Markus Ollert

Professor, M.D.

    • rue Henri Koch, 29

      4354 Esch-Sur-Alzette


    • 12748
    1986 …2024

    Research activity per year

    Personal profile

    Research interests

    As a clinician scientist with board certifications obtained after clinical specialization trainings in Dermatology and in Allergology, I always had a passion for immunology research during my career. A better understanding of deviated immune pathways leading to diseases in humans and of how to revert or even prevent disease onset has been a major driving force of my scientific agenda from the first days when I started research as a doctoral candidate. My passion in the last 20 years have been allergic diseases, an epidemic mainly caused by modern life-style and environmental factors that is affecting more than 40% of people in Luxembourg (Czolk et al., Clin Transl Allergy, 2023) and other modern societies. Allergic diseases, also known as T2 immune diseases, create not only a high medical need, especially in younger generations, but also a very high economic burden with loss of productivity and opportunities. My vision is to contribute with our research to a world with lesser, less severe or even no allergies, by successfully implementing primary prevention and cure for most allergic diseases. Peripheral immune tolerance induction through either allergen-specific immunotherapy (AIT) or primary vaccination against allergy, which are focus themes of our research, are ideally tailored to reach these ambitious goals of sustainable allergy prevention and cure, thus contributing not only to a better life of individuals, but to improved societal health overall in the future.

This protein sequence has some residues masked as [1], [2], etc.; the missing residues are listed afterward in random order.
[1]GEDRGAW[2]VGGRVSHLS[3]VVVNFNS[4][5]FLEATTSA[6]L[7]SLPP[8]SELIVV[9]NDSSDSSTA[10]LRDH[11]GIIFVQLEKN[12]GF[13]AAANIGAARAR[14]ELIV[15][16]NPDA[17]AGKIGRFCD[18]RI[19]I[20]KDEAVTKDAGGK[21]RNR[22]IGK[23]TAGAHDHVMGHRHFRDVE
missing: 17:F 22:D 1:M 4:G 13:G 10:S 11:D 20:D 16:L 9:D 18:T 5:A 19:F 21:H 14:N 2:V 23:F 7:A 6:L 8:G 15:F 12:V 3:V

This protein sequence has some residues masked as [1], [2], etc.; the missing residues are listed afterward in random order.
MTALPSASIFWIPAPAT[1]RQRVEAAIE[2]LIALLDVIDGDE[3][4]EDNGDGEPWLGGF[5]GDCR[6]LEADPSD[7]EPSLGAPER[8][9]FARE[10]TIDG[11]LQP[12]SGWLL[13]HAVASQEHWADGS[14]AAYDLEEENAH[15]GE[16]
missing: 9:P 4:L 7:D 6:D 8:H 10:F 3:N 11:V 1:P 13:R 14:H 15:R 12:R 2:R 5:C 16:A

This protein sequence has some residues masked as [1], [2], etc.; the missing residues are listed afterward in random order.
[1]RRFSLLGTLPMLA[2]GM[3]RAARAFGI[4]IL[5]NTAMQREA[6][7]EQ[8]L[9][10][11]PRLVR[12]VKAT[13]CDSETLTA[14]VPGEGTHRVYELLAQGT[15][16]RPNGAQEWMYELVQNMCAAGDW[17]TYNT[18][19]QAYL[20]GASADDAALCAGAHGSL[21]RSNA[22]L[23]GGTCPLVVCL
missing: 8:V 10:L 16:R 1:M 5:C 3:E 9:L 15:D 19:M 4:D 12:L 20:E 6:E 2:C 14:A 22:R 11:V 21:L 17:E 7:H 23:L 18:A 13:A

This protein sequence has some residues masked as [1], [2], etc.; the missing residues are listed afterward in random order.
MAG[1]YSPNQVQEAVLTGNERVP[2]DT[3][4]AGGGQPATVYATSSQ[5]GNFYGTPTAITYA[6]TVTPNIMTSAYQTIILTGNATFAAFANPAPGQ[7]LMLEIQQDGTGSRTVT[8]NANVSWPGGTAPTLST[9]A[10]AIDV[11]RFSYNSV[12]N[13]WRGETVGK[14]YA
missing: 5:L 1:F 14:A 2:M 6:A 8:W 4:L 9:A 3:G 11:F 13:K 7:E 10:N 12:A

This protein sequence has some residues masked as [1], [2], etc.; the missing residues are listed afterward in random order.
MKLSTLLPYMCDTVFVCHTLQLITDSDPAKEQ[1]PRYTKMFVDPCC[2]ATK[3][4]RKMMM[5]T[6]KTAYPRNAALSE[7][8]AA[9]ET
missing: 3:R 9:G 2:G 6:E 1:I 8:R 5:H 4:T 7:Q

My research group, the Translational and Clinical Immunology (TCI) group, has its major focus on the mechanisms of maintenance/loss of peripheral immune tolerance to allergens/autoantigens and how to successfully re-install antigen tolerance through antigen-specific intervention such as AIT; in addition, we want to define early stage molecular biomarkers for disease prediction, prevention and therapy outcome. Research of the TCI group members has gained strong international visibility. Group members receive regular invitations as speakers to high-profile scientific meetings or academic sites, and to international panels of scientific academies or funding bodies.

    Other research angles of the TCI Group that are important to immune homeostasis and immune regulation are mainly pursued by Dr. Feng He (Hefeng), who joined the TCI Group as senior scientist in 2022 through funding via the CoVaLux project (Long-COVID research). Feng He and his national and international collaborators have begun to unravel the complex links between a key Parkinson’s disease gene and the functionality of specialized T cells with regulatory suppressive functions during ageing. The findings may provide a new target for therapies looking to restore balance in a dysregulated immune system in many non-communicable ageing-related diseases. The study was published in May 2022 in Nature Metabolism under the full title “PARK7/DJ-1 promotes pyruvate dehydrogenase activity and maintains Treg homeostasis during ageing” (Danileviciute, Zeng et al., Nature Metabolism, 2022). This study and a related publication (Zeng et al., EMBO Reports, 2022) were based on a very close interaction with Prof. Rejko Krüger (Translational Transversal Medicine LIH) and the FNR-funded National Center of Excellence in Parkinson’s Disease Research (NCER-PD). The intriguing findings in genetic PD patients triggered Feng, Rejko and myself to search for early disease predictive biomarkers in the peripheral immune system of idiopathic PD patients. Our highly promising findings have just been accepted for publication under the title “Early-to-mid stage idiopathic Parkinson’s disease shows female-biased enhanced cytotoxicity and accelerated differentiation in CD8 T- cells” (Capelle et al., Nature Communications, 2023).